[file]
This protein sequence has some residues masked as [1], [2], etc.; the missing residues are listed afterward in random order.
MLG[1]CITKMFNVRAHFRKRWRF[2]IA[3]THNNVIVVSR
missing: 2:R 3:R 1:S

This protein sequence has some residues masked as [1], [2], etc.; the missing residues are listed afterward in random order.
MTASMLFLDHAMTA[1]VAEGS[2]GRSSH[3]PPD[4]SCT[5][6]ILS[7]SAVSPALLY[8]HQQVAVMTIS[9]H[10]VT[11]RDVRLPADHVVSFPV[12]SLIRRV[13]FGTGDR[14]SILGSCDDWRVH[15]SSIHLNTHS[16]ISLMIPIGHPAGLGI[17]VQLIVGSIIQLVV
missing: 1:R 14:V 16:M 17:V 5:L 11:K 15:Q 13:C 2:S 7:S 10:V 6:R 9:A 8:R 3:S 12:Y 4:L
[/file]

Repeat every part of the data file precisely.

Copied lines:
This protein sequence has some residues masked as [1], [2], etc.; the missing residues are listed afterward in random order.
MLG[1]CITKMFNVRAHFRKRWRF[2]IA[3]THNNVIVVSR
missing: 2:R 3:R 1:S

This protein sequence has some residues masked as [1], [2], etc.; the missing residues are listed afterward in random order.
MTASMLFLDHAMTA[1]VAEGS[2]GRSSH[3]PPD[4]SCT[5][6]ILS[7]SAVSPALLY[8]HQQVAVMTIS[9]H[10]VT[11]RDVRLPADHVVSFPV[12]SLIRRV[13]FGTGDR[14]SILGSCDDWRVH[15]SSIHLNTHS[16]ISLMIPIGHPAGLGI[17]VQLIVGSIIQLVV
missing: 1:R 14:V 16:M 17:V 5:L 11:K 15:Q 13:C 2:S 7:S 10:V 6:R 9:A 8:R 3:S 12:Y 4:L